Safe Distance

Myrna waited for the commuter at her usual spot. This morning, icy winter wind coursed down the tracks slamming up against her.  Trying to stay warm she shifted her weight back and forth.  Every so often she would turn her face into the wind in hopes of seeing the train’s headlight coming down the tracks.  At 5:39 the train arrived.  No one else had been waiting for the train. This fact seemed odd to her but the day, being the Monday after Christmas, she thought it was possible.

 She found her usual seat, a single on the upper deck, and settled in.  As she did, the train lurched forward, leaving the station. She hadn’t noticed a conductor when she boarded and from the empty seats it appeared that none of the regular passengers were on board. Looking down from her seat she did see a man with tattered dirty clothes.  He was bent over in his seat and rocking back and forth.

 The train ride to the city usually took an hour and ten minutes. Myrna pulled Flannery O’Connor’s The Complete Stories from her tote, found her place in the book and began reading. She had promised her son that she would read this book.

 The compilation of stories had been given to her on Christmas day.  Her son Ethan handed it to her just as he was telling her that he had become a Christian.  Myrna had been quite taken back by this news. She had thought that Ethan was an intellectual atheist just like herself.  She had raised him to be a well-adjusted man of the world.  She shuddered to think about gooeyness of religion smothering her son. 

 Though she had been raised a Lutheran, Myrna, later decided that Christianity had its place for the weak and dull of mind, for those not willing to pull themselves up by their bootstraps. She believed that learning was the key to life.  She went to night school.  She applied herself. Life was what you made it, she told herself.  And, she didn’t need a savior.  Saviors were for those who needed saving from themselves.  The savior myth of a dying god was just another story like Homer’s Iliad.  Her Literature teacher had told her so.

 And, Myrna certainly wasn’t going to waste time bending the knee and genuflecting before someone she couldn’t see and relate to. Besides, there were children in this world who are hurting.  Why would a god who is supposed to be love let such things happen to children?  She wouldn’t let bad things happen to her baby. In fact, she felt she was god enough for Elliot and for herself. Ethan was raised to respect knowledge.  Myrna had steeled him with a good college education. He was well-adjusted and not like his father.

 When the train arrived at the next stop Myrna looked out into the morning darkness and saw only blowing snow under street lights. She didn’t see any other movement.  No cars. No people. After a minute, the train started up again. She heard no one get on the train.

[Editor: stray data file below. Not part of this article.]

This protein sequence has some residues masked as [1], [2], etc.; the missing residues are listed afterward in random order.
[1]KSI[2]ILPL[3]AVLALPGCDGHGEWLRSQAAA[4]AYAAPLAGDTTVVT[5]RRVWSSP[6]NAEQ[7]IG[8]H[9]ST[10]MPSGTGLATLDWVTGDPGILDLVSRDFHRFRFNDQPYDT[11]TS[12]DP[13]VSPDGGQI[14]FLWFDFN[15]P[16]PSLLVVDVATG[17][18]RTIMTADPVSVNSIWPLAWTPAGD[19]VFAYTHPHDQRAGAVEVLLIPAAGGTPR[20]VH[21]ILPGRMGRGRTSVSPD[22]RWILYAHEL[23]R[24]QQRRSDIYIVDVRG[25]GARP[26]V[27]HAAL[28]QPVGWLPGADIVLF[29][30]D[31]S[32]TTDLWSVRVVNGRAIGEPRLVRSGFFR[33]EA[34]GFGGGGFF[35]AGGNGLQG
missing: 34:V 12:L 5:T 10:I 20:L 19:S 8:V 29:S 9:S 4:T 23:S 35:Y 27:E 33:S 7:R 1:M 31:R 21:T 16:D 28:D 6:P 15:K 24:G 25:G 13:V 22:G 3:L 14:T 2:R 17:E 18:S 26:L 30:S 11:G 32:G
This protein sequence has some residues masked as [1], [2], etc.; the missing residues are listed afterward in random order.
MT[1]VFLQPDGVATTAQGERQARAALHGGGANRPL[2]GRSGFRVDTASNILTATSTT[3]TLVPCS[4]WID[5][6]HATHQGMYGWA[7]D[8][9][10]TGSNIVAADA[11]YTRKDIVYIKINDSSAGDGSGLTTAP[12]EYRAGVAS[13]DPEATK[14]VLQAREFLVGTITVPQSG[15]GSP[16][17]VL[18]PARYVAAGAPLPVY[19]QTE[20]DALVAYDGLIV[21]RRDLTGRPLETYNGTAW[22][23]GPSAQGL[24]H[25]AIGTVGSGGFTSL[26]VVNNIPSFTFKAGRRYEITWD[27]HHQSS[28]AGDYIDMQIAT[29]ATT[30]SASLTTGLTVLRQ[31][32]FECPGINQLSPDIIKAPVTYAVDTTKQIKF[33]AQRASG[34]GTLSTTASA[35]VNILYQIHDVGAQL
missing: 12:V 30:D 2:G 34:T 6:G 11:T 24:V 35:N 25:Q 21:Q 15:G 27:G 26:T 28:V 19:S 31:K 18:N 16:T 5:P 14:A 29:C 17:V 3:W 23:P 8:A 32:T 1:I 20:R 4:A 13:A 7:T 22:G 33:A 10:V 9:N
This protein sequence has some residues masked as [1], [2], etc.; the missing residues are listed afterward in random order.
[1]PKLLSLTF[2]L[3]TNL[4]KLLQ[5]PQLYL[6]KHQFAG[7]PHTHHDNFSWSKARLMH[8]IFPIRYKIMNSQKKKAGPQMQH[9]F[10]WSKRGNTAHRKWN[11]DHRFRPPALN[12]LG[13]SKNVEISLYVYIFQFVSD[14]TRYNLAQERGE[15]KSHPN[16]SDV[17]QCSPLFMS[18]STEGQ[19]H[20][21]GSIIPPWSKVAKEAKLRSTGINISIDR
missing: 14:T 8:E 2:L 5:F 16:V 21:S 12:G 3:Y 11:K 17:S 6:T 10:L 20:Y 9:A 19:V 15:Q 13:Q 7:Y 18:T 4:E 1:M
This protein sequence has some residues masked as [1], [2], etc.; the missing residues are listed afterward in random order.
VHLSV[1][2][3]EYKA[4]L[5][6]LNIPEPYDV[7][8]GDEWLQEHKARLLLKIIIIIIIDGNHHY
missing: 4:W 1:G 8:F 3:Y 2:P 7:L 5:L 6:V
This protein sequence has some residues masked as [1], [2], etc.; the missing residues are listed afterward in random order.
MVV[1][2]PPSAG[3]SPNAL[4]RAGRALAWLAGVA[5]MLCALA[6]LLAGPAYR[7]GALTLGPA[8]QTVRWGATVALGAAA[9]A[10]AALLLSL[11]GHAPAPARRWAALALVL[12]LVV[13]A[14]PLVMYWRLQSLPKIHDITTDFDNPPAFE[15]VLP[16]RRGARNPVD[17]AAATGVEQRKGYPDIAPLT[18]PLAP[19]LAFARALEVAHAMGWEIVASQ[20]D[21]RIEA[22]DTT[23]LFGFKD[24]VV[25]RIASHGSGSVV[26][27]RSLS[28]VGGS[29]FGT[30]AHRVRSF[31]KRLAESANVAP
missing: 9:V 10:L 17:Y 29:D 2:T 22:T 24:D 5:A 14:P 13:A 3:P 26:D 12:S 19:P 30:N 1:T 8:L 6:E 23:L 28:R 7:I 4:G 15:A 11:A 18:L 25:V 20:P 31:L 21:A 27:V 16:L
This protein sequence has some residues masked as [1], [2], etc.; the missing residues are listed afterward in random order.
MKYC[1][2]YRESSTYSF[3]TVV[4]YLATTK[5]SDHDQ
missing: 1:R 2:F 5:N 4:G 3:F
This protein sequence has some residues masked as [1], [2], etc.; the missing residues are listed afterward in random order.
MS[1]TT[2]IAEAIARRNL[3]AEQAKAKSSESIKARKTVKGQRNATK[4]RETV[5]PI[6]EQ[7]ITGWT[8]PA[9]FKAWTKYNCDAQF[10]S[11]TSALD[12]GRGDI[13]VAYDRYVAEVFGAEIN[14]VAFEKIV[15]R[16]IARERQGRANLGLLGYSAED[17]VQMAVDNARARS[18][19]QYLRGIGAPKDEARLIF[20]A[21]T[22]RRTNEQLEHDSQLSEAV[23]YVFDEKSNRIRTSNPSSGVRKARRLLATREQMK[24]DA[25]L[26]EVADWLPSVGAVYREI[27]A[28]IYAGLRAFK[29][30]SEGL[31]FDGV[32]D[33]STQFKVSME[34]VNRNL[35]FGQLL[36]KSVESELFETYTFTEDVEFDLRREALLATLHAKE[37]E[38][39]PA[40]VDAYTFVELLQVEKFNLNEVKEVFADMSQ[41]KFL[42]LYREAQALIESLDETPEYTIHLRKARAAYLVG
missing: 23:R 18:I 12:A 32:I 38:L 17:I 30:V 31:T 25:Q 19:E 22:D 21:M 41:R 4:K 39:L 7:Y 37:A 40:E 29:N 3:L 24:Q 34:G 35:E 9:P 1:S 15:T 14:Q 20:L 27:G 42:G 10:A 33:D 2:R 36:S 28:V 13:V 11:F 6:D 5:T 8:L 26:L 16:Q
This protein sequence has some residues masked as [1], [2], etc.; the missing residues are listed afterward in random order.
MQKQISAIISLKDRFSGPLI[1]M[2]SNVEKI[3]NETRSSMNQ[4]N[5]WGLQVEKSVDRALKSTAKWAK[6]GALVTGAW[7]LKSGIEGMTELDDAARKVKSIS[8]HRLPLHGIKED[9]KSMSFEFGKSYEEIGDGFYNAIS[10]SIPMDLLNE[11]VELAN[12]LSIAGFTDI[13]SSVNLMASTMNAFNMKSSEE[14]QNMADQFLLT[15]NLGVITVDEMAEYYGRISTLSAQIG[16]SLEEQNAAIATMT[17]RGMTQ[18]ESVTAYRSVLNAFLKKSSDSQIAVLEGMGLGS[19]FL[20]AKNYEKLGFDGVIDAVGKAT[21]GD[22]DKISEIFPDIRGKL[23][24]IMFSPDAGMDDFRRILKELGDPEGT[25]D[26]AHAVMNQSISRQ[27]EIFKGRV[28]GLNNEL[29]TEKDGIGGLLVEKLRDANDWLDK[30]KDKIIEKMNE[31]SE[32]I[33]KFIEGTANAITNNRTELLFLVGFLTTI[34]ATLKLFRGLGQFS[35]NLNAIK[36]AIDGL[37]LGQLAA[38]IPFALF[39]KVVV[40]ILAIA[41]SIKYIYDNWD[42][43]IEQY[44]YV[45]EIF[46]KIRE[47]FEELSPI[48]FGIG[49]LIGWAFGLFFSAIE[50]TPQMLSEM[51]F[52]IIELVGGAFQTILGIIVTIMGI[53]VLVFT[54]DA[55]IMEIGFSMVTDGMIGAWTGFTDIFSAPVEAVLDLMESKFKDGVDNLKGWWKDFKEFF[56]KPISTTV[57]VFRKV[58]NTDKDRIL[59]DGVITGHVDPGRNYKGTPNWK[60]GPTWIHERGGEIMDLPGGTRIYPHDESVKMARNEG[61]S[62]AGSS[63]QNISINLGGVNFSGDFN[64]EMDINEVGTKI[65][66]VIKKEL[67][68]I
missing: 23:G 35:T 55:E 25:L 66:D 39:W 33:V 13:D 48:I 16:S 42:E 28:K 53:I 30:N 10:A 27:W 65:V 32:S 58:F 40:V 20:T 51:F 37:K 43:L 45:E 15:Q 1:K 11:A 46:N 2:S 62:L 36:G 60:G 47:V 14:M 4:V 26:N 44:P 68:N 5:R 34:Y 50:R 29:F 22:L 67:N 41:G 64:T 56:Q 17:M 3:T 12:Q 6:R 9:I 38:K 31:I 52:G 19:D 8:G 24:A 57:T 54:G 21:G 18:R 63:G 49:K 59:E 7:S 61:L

Looking down from her seat, Myrna was able to see an old woman sitting behind the homeless man.  From the look of her clothes, the woman must have been destitute. She thought how strange to hear no one board the train and yet another passenger was sitting below. She brushed this off as not paying attention to what was happening and returned to my book.

 As the train headed east to the next stop she sat thinking about Ethan’s father. Ten years ago she divorced her son’s father.  She had had enough of the man.  Her son’s father thought himself a woman.  He wanted to live as a woman.  How absurd. Any fool, she thought, knows that DNA has the final word.  Why mess with a genetic constant. Does he think he’s god? 

 At the beginning of their marriage she did tell Ethan’s father that she had a friend who was transgendered but, she had no idea at that time that the children’s father was in the same mold.  As time went on she learned about him and decided that this relationship was not what she wanted.  He wasn’t of any use to her. She would have no part in him.  She didn’t want him. She decided that he was only good for the money he could provide. She told him, “I don’t want you. I want your money.”  She took him to court, divorced him and made him pay for what had become in her eyes a relationship with a freak of nature, a perverted third kind of person. She felt the divorce was the right thing to do:  “bar this miscreant from Myrna and the kids” is what her attorney told the judge.

 The matter was settled as far as Myrna was concerned.  She was not going to embrace “That THING!”  Just thinking about these things again filled her with more icy resolve.  She pulled her coat around her shoulders and returned to the book.

 Thumpety-thump.  Thumpety-thump. Thumpety-thump.

 After fifteen minutes, the train slowed down, pulling up to the next stop. As before, there was no movement, no sound. And, again, she looked around and saw another person now seated on the train.  This time it was a boy of about ten years of age. He sat down with the old woman. In front of them the homeless man sat rocking back and forth.  Myrna’s curiosity was awakened.  Do they let homeless people ride the train on cold winter days? She questioned to herself the sense of letting people ride a train who didn’t appear to have any money to pay for the ride. She thought, “I am paying for my ride and their rides.  Why isn’t the government paying for all of this?  With only a part time job and the monthly child support over, there is barely enough for me to get by. Why doesn’t somebody make this right? “